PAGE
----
A year later, some locals still sparring over nature of riot

Women from Oklahoma, including from left Debra Proctor, Ruth Brelsford, and Sherry Wallis, flew, drove, and rode on chartered buses to take part in the Women's March on Washington.

One year ago, protesters breached the U.S. Capitol in an attempt to overturn the presidential election results of 2020, and in reflection, northeastern Oklahoma residents are debating what happened and why – and they hope it won't happen again.

Many, including political scientist educators, believe it is important to address the issue, because they say false narratives have a strong effect on democracy.

“We need to remember this event because the intent was clear. America could cease to exist should some peoples’ intents come to fruition, but hopefully we won’t get to that point,” said Jason Nichols, a former Tahlequah mayor who teaches political science at NSU.

State Sen. Dewayne Pemberton, R-Muskogee, said that because he wasn’t on the scene at the Capitol that day, it's difficult to describe what happened.

“There’s a lot of mixed messages from that activity. They are still trying to get out, whether they exercised their freedom,” he said. “I don’t think I’d call it an insurrection. History will decide on that one.”

Pemberton believes that in the future, there's little risk of another breach, because the Capitol building will be better prepared and personnel will have learned from past events.

“There was crashing and busting of windows. There was from the sublime to egregious,” said Pemberton. “There were people doing things that were illegal, which needs to be taken into account, and they need to be punished for it.”

Cherokee County party leaders also shared their thoughts on the event.

“It was an assault on our American democracy. It seems that one year later, the assault is still going on,” said Yolette Ross, Cherokee County Democratic Party chair. “It is taking place by so many Republicans who are whitewashing history, by saying it either didn’t happen, or it wasn’t as bad as we like to think it was.”

Many, including Ross, have explained that the insurrection must be taken seriously because the Capitol was breached, destruction of public property took place, and lives were threatened, including that of then-Vice President Mike Pence.

“People died as a result of this. In my opinion, it was incited by a president who was defeated in the election,” said Ross.

As the riot unfolded, then-President Donald Trump was reportedly watching the events on TV. NPR reported on Dec. 4 that U.S. Rep Liz Cheney, R-Wyoming, and vice chair of the select committee overseeing the riot probe, condemned Trump, and noted that she has received “firsthand testimony” that first daughter Ivanka Trump encouraged her father to call off the violence.

“I think it’s very frightening that it even occurred – at the highest office of our land, with an unstable person who promoted it, approved it, fed it, and encouraged it,” said Debra Proctor, former Cherokee County Democratic chair. “Sean Hannity was begging him to stop. His children were begging him to stop. To go into denial helps no one, regardless of our party. It isn’t healing division; it is feeding it.”

Proctor said many Republican senators condemned Trump at the time. Senate Majority Leader Mitch McConnell, R-Kentucky, called his actions “disgraceful” on Feb. 13, only to backtrack later on his words Feb. 25.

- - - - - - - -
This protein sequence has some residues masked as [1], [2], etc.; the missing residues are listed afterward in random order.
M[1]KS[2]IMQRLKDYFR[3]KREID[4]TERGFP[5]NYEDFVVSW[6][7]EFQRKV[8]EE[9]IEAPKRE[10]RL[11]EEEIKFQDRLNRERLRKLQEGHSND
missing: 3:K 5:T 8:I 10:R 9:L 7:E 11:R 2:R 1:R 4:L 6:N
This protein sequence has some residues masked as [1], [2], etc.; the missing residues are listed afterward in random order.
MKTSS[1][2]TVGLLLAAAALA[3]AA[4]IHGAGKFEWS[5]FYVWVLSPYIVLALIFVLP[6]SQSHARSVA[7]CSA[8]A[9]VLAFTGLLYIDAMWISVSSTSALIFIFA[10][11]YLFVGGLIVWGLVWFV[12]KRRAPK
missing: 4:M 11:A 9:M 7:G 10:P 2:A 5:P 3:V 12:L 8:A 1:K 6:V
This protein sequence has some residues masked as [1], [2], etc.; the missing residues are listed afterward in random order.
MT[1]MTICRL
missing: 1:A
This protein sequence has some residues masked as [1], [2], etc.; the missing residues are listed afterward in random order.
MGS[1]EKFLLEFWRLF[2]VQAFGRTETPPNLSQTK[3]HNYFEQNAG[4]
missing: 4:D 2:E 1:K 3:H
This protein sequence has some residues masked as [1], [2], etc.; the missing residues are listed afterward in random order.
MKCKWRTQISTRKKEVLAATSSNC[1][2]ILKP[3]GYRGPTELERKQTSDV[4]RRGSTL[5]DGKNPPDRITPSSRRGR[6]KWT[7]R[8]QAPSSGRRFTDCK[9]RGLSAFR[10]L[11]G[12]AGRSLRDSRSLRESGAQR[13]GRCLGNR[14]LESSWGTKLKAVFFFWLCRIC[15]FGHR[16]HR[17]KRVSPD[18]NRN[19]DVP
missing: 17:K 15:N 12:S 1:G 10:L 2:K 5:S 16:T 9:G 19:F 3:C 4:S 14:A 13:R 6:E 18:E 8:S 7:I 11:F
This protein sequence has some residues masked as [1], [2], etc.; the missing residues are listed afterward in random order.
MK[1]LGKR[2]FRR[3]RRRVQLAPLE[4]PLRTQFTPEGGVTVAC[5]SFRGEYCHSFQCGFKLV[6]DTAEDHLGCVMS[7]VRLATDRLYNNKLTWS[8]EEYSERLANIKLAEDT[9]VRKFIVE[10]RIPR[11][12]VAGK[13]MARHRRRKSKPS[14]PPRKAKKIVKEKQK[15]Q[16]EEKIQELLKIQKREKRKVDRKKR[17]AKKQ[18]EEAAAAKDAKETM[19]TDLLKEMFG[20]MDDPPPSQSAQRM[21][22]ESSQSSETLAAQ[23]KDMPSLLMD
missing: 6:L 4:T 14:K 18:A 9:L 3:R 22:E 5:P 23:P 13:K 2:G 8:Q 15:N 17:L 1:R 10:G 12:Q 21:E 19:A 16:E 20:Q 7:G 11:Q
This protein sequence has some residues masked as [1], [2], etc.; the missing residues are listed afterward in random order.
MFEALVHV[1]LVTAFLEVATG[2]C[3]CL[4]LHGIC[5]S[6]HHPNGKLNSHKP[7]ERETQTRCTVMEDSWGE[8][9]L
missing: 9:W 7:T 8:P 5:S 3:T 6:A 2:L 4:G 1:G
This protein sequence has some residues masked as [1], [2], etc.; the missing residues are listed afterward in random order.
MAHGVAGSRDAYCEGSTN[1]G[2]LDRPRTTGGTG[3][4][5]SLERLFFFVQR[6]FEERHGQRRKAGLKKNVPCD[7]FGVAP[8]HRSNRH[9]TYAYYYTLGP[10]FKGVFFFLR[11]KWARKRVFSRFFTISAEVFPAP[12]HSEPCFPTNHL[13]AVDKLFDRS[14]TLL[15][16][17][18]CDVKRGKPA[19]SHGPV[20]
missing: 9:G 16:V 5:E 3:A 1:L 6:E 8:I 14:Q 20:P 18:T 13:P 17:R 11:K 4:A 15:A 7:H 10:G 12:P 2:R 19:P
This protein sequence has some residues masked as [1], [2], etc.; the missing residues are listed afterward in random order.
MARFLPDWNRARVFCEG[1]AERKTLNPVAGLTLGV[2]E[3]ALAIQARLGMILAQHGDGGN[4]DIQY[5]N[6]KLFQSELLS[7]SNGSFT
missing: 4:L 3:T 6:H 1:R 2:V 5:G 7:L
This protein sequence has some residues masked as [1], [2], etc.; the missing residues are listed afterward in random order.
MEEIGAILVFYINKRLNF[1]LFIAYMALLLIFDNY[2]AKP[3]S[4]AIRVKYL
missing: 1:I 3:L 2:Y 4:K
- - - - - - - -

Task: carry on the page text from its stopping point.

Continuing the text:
“We should be appalled. The majority party at the time, the GOP, disavowed it, and they were genuine. They gave news releases and they were honest on how atrocious it was. Within a few days and weeks, the thoughts completely turned around like it was the Twilight Zone,” she said.

On the Tahlequah Daily Press Facebook page, readers were invited Monday to give their thoughts.

“I have read parts of the investigation results. It is frightening and chilling what all went on and who all were involved, as well as what could have happened,” said Deborah Payton.

Kay Casady is upset at how Republicans have changed the narrative of the Jan. 6 events.

“Some would have us believe that it was a peaceful group, holding hands and singing kumbaya. But that is simply not the truth. It was a violent mob armed with metal pipes and ball bats and tear gas cannisters. Many were wearing riot gear to this so-called peaceful march. It was carefully planned far in advance," she said. "I am as angry today as I was that day, and I hope that every single person is punished. The world knows exactly what it was and no amount of sugar coating and denial will change that."

Some commenters maintained the event was not an insurrection.

“It was a mostly peaceful protest,” said Warren Myers.

Cherokee County Republican chair Josh Owen was reached out to by phone. After a brief conversation, he said that he had to go into a meeting and did not return the phone call by press time. State Rep. Bob Ed Culver, R-Tahlequah, could not be reached by press time.

What you said

In a Tahlequah Daily Press website poll, readers were asked: “In hindsight, how do you feel about the Jan. 6, 2021 insurrection? Choose the answer that most closely corresponds with your opinion.” In response, the majority of voters, 67 percent, said it is an extremely serious and could foreshadow a threat to American democracy, and those responsible should be prosecuted. Six percent of respondents believe it was pretty serious, but no threat to American democracy, although those responsible should be prosecuted. Fifteen percent said it was just a protest that got out of hand, and 12 percent said it was a lawful protest protected by the Constitution and that the investigation should cease.

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